Winston Corp., 126 Ga. App. at 496, 191 S.E.2d 340; see also id. at 491, 494, 496-497, 191 S.E.2d 340 (concluding that a party was not “transacting business” in Georgia for purposes of these statutes where he “was in Georgia completing a subcontract as a sole proprietor,” and, after incorporating his business in Tennessee, he “completed the performance of the contract as an individual and in connection therewith undertook additional work in the name of his foreign corporation without intention of doing any further business in Georgia other than the isolated transaction”) (punctuation omitted); accord Barker v. County of Forsyth, 248 Ga. 73, 75 (1), 281 S.E.2d 549 (1981) (“[A]n isolated transaction indicates no purpose of continuity of conduct whereas doing business implies an intent to conduct a continuous, as opposed to a temporary, business.”); Reisman, 155 Ga. App. at 552 (1), 271 S.E.2d 685 (“[T]he purpose of [the predecessor to OCGA § 14-2-1501] is to require registration of foreign corporations which intend to conduct business in Georgia on a continuous basis, not as a temporary matter.”).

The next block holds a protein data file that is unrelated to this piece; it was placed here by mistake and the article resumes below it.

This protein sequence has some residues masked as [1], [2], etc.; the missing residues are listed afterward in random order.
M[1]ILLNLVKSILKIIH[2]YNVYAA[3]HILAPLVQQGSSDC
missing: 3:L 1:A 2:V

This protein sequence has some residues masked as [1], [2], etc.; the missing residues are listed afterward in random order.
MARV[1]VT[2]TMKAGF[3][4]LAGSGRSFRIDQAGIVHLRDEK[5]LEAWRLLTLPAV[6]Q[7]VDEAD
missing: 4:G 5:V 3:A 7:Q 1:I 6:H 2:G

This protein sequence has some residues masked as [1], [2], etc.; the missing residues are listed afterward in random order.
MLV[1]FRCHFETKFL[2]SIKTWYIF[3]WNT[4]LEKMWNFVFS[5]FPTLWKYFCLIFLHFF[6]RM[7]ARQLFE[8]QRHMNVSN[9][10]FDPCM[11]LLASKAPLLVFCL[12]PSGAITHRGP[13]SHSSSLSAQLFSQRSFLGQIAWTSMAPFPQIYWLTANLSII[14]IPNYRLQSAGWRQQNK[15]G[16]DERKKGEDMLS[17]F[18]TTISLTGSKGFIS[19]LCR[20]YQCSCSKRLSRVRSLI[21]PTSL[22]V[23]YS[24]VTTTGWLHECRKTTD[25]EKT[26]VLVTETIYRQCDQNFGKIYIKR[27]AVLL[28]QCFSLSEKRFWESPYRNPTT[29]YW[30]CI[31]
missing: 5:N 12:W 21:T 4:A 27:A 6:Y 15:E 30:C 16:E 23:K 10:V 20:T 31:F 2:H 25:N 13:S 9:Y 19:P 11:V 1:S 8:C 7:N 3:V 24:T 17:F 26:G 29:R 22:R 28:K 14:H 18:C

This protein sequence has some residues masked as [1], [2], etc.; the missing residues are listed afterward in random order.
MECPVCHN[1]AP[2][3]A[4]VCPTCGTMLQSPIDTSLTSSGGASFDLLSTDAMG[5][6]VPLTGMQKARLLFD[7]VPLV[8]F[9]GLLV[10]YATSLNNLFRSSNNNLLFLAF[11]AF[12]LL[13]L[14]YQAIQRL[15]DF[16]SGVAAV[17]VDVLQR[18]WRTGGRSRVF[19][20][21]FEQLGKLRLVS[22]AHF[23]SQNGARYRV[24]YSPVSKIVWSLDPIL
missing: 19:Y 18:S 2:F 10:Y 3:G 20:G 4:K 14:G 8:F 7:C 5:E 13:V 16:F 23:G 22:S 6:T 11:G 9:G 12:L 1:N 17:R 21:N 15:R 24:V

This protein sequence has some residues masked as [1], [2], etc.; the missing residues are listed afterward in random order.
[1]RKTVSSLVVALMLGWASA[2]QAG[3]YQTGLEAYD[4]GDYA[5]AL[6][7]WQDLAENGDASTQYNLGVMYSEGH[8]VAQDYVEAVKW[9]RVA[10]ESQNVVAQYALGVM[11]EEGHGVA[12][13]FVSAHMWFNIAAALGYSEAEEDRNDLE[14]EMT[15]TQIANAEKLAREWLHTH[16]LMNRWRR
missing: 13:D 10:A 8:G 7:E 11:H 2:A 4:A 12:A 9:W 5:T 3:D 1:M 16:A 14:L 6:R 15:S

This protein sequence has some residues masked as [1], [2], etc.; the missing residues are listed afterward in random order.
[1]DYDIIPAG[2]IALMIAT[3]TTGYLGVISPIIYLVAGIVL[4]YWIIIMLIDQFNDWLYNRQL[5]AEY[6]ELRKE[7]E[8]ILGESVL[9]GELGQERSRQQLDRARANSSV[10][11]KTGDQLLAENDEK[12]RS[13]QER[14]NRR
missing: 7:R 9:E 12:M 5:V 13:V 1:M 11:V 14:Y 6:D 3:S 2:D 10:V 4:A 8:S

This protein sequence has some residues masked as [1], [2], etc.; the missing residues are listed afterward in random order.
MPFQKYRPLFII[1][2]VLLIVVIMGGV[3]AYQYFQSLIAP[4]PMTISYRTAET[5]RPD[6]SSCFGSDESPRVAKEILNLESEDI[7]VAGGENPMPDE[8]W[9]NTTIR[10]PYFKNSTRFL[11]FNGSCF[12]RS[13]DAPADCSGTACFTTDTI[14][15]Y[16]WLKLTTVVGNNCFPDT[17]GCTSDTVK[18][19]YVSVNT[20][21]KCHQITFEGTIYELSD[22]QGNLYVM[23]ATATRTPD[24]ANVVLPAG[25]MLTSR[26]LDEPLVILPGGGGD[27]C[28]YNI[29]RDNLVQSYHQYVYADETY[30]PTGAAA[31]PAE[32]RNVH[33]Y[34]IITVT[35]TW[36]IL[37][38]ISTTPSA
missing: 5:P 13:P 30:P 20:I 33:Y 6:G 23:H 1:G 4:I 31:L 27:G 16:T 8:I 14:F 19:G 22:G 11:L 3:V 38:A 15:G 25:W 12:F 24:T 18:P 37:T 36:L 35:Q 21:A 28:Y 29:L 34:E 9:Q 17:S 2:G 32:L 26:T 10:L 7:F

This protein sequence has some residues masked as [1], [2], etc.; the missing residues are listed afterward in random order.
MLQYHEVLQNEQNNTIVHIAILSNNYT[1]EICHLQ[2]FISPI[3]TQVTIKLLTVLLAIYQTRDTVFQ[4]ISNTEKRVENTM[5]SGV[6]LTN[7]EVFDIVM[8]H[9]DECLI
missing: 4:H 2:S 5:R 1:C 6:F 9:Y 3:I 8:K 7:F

For example, in Barker, 248 Ga. at 75 (1), 281 S.E.2d 549, the Supreme Court held that a foreign corporation was “transacting business” in Georgia for purposes of the predecessors to OCGA §§ 14-2-1501 (a) and 14-2-1502 (a), where the corporation spent over $20,000 (in the 1980s) designing, surveying, and planning a project for an alpine slide on a Georgia mountain; its staff members spent two weeks in Georgia accomplishing some of these tasks; and it entered into an agreement to buy and lease land on the mountain to operate both the slide and a scenic lookout. By way of contrast, in Powder Springs Holdings, LLC, 325 Ga. App. at 696-697 (1), 754 S.E.2d 655, this Court concluded that a foreign LLC was not “transacting business” in Georgia for purposes of OCGA § 14-11-702 (a), where the foreign LLC merely acquired the loan documents underlying the foreclosure sale at issue in that proceeding, advertised and conducted the sale, bought the subject property at and reported the sale, and filed a petition confirming the sale in superior court. And in Roberts v. Chancellor Fleet Corp., 182 Ga. App. 69, 70-71 (1), 354 S.E.2d 628 (1987) (physical precedent only), we held that no certificate of authority was required where the plaintiff, which was in the lease underwriting business: (i) maintained a sales office in Georgia with one sales representative, who solicited orders for the lease of equipment but had no authority to accept contracts on behalf of the plaintiff; and (ii) made deliveries of equipment pursuant to the terms of its lease agreements. With this background, we turn to UIG's claims on appeal.